Quarterly Commentary

December 31, 2020


As the 4th Quarter of 2020 is now history, we can’t help but also reflect on the year as a whole and bid it “Good Riddance”!  For better or for worse it was “a wild and crazy” ride of a year filled with uncertainty, Bulls and Bears, a pandemic, political and social unrest, a recession and a multitude of resulting events and factors too numerous to recount in this tight space.  Needless to say, despite the resulting positive market performance, I believe to a person, we are ALL glad to see it end!

The quarter began with the pandemic still not under control and waiting on a vaccine, the election just a month away, and additional fiscal stimulus being debated.  Three-months later we had, not one, but two vaccines in the U.S., a new president (and Democratic controlled House and Senate), and a new round of stimulus.  It did, however, take until Saturday November 7th to project Joe Biden the winner of the 2020 Presidential election, and then on the following Monday November 9th, Pfizer Inc. and BioNTech announced the results of their Phase 3 Covid-19 vaccine trial had had over a 90% efficacy rate.  What a couple of days!  So, despite the markets beginning on a downward slide in October (S&P 500 -2.8%), these events helped “turn the tide” leading a resurgence in the markets and an increasingly optimistic outlook resulting in a +12.15% Q4 for the S&P500 Index.  For the year the S&P 500 posted a somewhat remarkable return of +18.4%, despite all the turmoil and havoc wrecked by the pandemic and political and social unrest.  Value stocks, world-wide, had big gains for the quarter beginning in November, reversing years of underperformance vs. growth stocks.  Value outperformed growth across large and small cap stocks, and small caps outperformed large caps.  Also, for the quarter, emerging market stocks (+19.7%) of less developed countries outperformed both developed or international stocks (15.9%), as well as U.S. domestic issues.  On the fixed income side, interest rate changes were mixed during the quarter with the yield on the 10-Year Treasury increasing 29 bps to 0.93%, and the 30-Year Treasury bond yield increasing 18 bps to finish at 1.64%.  For the quarter the Barclays US Aggregate Index returned +0.67%.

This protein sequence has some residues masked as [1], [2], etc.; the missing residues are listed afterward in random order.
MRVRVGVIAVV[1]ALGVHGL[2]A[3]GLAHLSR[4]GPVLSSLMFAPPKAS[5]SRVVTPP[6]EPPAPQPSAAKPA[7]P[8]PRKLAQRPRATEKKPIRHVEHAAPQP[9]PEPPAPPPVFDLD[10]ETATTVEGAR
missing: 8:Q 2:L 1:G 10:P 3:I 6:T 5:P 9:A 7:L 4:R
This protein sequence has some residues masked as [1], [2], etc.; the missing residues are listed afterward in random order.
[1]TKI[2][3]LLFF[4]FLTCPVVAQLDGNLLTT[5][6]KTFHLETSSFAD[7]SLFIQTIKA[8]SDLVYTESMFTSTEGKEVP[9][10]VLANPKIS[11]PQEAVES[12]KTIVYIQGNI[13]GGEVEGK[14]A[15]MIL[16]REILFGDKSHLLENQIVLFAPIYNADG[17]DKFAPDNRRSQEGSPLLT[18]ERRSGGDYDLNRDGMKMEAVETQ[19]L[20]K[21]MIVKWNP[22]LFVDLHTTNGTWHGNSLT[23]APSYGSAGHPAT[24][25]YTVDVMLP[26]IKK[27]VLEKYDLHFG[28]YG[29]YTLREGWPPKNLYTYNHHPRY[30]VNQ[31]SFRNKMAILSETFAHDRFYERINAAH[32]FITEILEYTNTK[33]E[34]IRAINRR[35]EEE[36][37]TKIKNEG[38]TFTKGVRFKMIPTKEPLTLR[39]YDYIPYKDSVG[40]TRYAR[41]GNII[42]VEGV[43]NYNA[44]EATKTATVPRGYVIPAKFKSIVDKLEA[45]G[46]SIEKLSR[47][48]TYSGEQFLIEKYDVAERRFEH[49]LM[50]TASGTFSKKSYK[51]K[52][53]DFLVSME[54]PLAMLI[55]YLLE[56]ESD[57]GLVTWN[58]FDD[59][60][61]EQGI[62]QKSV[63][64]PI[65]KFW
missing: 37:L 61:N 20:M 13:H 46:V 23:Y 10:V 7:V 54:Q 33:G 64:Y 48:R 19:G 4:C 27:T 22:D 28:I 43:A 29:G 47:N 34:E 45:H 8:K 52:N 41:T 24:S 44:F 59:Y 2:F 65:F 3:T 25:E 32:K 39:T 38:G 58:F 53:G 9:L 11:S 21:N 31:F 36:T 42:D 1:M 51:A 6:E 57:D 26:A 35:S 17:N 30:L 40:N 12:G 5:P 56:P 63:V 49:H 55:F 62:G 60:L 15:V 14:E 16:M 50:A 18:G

Economically, the U.S. continues to recover albeit, with a more subdued, yet still strong growth rate of +8.6%, according to year-end GDPNow’s forecast, on the heels of a remarkably strong Q3 GDP +33%.  Core inflation (CPI) continues to remain tame at 1.6% (Nov.) and well under the FED’s stated 2% average target, where concern may start to mount.  Given the additional year-end stimulus that has been injected into the economy coupled with the anticipated spending the democrats are likely to sponsor in coming months under a Biden administration, there is a growing belief that inflation may rear its ugly head, sooner rather than later.  We’ll be watching!  On the labor front in December, the unemployment rate remained unchanged at 6.7%, as well as the number of unemployed at 10.7 million persons.  Interestingly, those that are teleworking from home because of the Coronavirus pandemic continue to increase up to 23.7% of employed persons versus 21.8% in November.  When or will they go back?  Could have a bearing on commercial real estate in the future.  We’ll be watching!